BHUBANESWAR: Having lost power in the state in 2000 to the regional Biju Janata Dal (BJD), India’s grand old party Congress is making its last-ditch effort to reclaim the province, not only to regain its preeminence here but also ward off its decimation in eastern part of the country.
Brimming with its successes in the Assembly elections in the neighbouring Chhattisgarh, Madhya Pradesh and Rajasthan, the party now sees chances of victory in the coming state polls which will be held alongside the Lok Sabha elections in May.
Niranjan Patnaik, the Odisha Pradesh Congress Committee (OPCC) president, contends that since the people want a change in the state, Congress will be the ultimate choice for them as a “credible alternative”. People, as he argues, would not vote for BJP which has “diluted” its stand against the ruling BJD.
“The BJP which presents itself as an alternative to the BJD is no different. Both the parties have a tacit understanding to walk together to protect each other’s interests. There are plenty of examples, including the election of the President of India and Rajya Sabha deputy speaker, introduction of Goods and Services Tax (GST) and demonetisation, in which the BJD extended its support to the BJP-led NDA government. Both the BJD and BJP are the two sides of the same coin. It implies that if you vote for BJD, you also vote for the BJP and vice versa,” mocks the OPCC chief.
Mr Patnaik claims the “disenchantment” of the voters with the BJD would naturally benefit the Congress. He, however, proffers no logic how the voters will switch their allegiance in favour of his party. The ground realities are different and carry no hopes and promises for the party.
While the BJP and BJD have been on their top gears for over year now by organIsing public rallies, hartals and strikes, Congress has lagged far behind. It has apparently failed to match the activities of the rivals.
“The BJP and BJD have organised farmers’ rallies, organised big events of women, dalits and tribals to strengthen their positions. On the other hand, the Congress is almost silent, except undertaking some token activities involving very few party activists. Secondly, the office-bearers are yet to fan out in the state to revive their old cadres. While the BJP and BJD have successfully wooed a large number of potential leaders into their fold, the Congress is failing in this respect.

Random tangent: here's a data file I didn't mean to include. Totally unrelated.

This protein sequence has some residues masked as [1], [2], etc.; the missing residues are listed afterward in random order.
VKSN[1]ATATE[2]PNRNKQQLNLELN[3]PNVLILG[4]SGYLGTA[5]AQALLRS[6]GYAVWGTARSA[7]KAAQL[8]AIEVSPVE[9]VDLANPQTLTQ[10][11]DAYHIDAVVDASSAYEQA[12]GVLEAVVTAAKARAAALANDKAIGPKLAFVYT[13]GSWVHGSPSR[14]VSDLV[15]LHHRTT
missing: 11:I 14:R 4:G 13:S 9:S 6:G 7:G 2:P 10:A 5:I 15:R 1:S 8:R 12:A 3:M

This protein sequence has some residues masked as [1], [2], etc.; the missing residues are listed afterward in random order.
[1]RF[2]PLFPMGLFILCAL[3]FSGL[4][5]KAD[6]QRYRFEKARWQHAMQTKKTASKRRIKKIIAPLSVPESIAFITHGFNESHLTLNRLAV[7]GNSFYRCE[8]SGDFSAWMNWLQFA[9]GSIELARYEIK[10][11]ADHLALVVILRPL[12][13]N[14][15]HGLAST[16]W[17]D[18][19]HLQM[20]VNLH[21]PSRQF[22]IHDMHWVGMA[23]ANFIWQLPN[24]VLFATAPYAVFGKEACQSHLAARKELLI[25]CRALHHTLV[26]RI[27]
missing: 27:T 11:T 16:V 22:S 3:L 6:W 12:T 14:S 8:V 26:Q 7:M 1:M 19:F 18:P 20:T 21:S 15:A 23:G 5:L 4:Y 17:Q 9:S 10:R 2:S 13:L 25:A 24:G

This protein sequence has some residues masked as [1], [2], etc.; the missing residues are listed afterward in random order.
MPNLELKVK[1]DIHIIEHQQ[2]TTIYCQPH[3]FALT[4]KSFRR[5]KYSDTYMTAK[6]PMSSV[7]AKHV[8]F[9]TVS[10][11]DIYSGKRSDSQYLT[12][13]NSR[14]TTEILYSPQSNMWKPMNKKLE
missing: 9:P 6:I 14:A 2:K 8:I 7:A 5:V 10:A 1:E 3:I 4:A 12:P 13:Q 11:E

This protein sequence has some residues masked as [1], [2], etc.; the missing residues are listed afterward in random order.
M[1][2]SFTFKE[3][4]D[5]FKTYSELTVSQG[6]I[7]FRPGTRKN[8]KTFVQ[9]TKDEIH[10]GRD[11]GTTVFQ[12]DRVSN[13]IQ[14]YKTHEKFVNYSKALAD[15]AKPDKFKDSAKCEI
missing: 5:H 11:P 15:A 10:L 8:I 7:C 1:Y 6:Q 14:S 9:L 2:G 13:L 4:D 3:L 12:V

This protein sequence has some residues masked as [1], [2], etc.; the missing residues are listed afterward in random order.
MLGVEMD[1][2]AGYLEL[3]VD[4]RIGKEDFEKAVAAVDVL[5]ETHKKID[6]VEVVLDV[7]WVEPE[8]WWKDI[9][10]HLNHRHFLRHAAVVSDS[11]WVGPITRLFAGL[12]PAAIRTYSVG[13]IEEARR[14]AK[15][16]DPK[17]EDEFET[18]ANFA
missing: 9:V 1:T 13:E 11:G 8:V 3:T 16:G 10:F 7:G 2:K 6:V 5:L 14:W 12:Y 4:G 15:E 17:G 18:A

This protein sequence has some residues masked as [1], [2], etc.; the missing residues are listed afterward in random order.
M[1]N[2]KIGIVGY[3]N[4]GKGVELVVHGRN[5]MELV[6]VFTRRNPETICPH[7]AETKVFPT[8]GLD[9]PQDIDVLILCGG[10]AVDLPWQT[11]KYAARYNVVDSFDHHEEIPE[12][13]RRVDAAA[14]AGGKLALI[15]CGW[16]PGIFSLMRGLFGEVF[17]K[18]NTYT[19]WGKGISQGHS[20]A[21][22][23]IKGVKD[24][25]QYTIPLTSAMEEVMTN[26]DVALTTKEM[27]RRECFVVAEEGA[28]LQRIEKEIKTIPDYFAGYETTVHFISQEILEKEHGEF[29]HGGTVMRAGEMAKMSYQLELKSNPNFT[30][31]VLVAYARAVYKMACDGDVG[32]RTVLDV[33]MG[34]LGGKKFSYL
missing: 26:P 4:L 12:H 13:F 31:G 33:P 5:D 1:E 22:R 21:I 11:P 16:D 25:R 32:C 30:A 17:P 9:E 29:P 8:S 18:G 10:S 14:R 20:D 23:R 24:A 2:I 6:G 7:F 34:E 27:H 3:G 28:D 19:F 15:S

On the other hand, some of the 16 Congress MLAs are strongly contemplating to quit the party to join the BJD before the forthcoming visit of party president Rahul Gandhi to the state.
When former Union minister All India Congress Committee leader Jitendra Singh took charge of Odisha in March 2018, it was expected the party state unit would stand united and prepare for the big showdown with the BJD.
However, no major political movements have been organised in the state capital nor other parts of the state to tap the support of youths, farmers, women, dalits and tribals or any other groups that play a significant role in deciding the fate of political parties in poll exercises.
The Congress president Rahul Gandhi, who effected a change of guard in the PCC leadership by bringing in the seasoned Niranjan Patnaik in place of Prasad Harichandan, is going to visit the state on January 25 to address a public meeting. This will be his first public meeting in the state in 2014 general elections. In 2014, the Congress which in the past used to send 19 to 20 members to the Lok Sabha from the 21 seats in the state suffered the worst-ever poll disasters.
While the Congress still dithers on the issue of poll preparation, as the political analysts point out, its principal rival BJP and BJD have marched ahead by organising segment-wise state-level programmes. They have organised farmers and women conventions, besides assembling tribals and dalits on different occasions.
“The Congress has already missed the train. It has to find a faster mode of communication to reach to the voters. Or else, it will not register any different results even this time,” says political commentator Prasanna Mohanty.